(By Erika Napoletano)

Life’s messy. So is business. The odds are, if either were easy, they wouldn’t be called “life” and “business.” They’d be called “beer.” So when things explode, fall flat or otherwise don’t meet your wildly conjured expectations, it’s time for a little post-mortem.

Our best laid plans. We spend hours, months, sometimes years conjuring them up. We meticulously put them into place, excitedly set them into motion.

And then things go straight to hell. That “I should have turned left at Albuquerque” Bugs Bunny voice creeps in, and we’re left standing in front of a mess where we thought there would be success.

Although making plans is a smart business move, things rarely ever go exactly according to plan. So what do we do when we find our well-thought-out plans looking more like the last episode of Breaking Bad than the season finale of American Idol?

You Could Get Mad

Maybe you feel like throwing something or punching through a door. Mad works—it’s a visceral response that channels frustration. The best part about getting mad is that it gets all that anger out of your system so you can clear some space for cleaning up the mess left by the plans that went awry.

So, yeah. Go ahead and get mad. But in the process, don’t be a jerk. Your partner, spouse, employees, even the barista at your local coffee shop—they might be handy, but they’re not deserving of your frustration-fueled wrath. Instead, get the mad out of your system and on to a process that can get you moving in the right direction.

You Could Figure Out What’s Good

Life’s messy. So is business. The odds are, if either were easy, they wouldn’t be called “life” and “business.” They’d be called “beer.” So when things explode, fall flat or otherwise don’t meet your wildly conjured expectations (fellow Broncos fans, I’m talking to you), it’s time for a little post-mortem.

Instead of dwelling on the blow up or fizzle-out, it’s time to figure out the good part of this whole messy scenario. If insanity means doing the same task repeatedly hoping to get a different result, then isn’t the path to sanity figuring out what worked and what you could do differently? Because something has to change if you want any shot at all at making your plan work. Here are four key questions I use with my consulting clients when we’re going through a post-mortem:

  • What was the best part of the overall outcome?
  • What surprised you?
  • What would you like to expand upon in the next iteration?
  • Who do you need on your team to make the most of the next attempt at success?

You’ll notice that all these questions have one thing in common: They’re positive. A post-mortem isn’t the time or place to beat yourself up and dwell on what didn’t work. Guess what? We already know what didn’t work.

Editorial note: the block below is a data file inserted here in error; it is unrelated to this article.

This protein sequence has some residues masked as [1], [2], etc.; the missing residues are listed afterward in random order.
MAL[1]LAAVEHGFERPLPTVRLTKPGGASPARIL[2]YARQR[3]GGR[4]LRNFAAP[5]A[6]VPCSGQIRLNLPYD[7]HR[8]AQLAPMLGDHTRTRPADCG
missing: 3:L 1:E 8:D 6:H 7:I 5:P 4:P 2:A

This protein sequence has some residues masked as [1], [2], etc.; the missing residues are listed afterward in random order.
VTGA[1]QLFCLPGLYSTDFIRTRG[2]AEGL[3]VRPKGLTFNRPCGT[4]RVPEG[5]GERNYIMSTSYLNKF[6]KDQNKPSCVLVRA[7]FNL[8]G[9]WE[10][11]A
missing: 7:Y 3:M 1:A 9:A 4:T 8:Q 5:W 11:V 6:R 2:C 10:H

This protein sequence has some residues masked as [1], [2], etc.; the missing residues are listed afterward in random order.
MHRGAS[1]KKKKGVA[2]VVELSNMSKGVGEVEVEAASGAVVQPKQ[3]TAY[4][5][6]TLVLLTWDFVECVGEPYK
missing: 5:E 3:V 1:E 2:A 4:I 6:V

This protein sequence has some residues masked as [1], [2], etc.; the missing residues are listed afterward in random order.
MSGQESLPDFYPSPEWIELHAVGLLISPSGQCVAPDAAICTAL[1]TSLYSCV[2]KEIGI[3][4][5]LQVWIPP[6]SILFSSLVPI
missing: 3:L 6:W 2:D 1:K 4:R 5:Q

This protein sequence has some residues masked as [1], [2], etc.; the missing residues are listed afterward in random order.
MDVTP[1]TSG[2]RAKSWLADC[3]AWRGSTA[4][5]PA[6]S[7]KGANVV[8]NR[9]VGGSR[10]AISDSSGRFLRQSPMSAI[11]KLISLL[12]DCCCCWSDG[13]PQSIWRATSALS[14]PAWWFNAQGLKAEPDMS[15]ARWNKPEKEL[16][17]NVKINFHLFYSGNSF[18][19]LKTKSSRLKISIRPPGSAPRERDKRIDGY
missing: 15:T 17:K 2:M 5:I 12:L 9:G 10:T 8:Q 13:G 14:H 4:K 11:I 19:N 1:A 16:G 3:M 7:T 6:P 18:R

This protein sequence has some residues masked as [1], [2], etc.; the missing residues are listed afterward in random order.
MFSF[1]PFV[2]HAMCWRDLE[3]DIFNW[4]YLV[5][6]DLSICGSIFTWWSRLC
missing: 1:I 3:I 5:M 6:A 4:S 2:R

Instead, this is the time to figure out what did work and then start building from those successes, even though they might not be the successes you’d envisioned. When you’re done sifting through the rubble and picking up the pieces worth keeping, the odds are, you’re going to need some help to give your next effort a better set of legs.

You Could Ask for Help

What was missing from your last go-round, the one that left you feeling the way you’re feeling right now? Asking for help is hard, but it’s a critical skill for all of us to not just embrace but practice on a regular basis. We get so caught up in our own ideas and our own visions of success, and the way we feel things ought to be in business (and—cough—life) that it’s easy to unwittingly become trapped in a lack of perspective.

Asking for help, and an outside set of eyes, can help put the plan that didn’t go according to plan on a better path. Also, in the beginning, you should be less concerned with the folks you’re asking to provide that perspective than getting in the habit of asking, period.

Here are a few resources that smart business owners can tap into on a regular basis for that much-needed dose of perspective:

  • Virtual assistants. They’re more than just administrative professionals. They’re talented businesspeople who can develop long-lasting relationships with you, your thought process and your business.
  • Mastermind groups. Do you have a trusted (and small) group of colleagues with whom you can share ideas and challenges on a regular basis? Grab a group of three to four folks across varying industries, and set a regular monthly meeting time to talk challenges and solutions.
  • Advisors. Some folks call them coaches. Others, advisors. Whatever label you want to put on them, hired advisors can offer perspective on a regular basis as well as hold you accountable for making the adjustments necessary to push you toward a more successful outcome.

So get mad. And when you’re done being mad that this incredibly messy yet remarkably beautiful thing called business didn’t turn out the way you planned, get to work. Better outcomes are on the horizon, and who knows? You might even realize that you were right about not turning left at Albuquerque.

Source: Openforum

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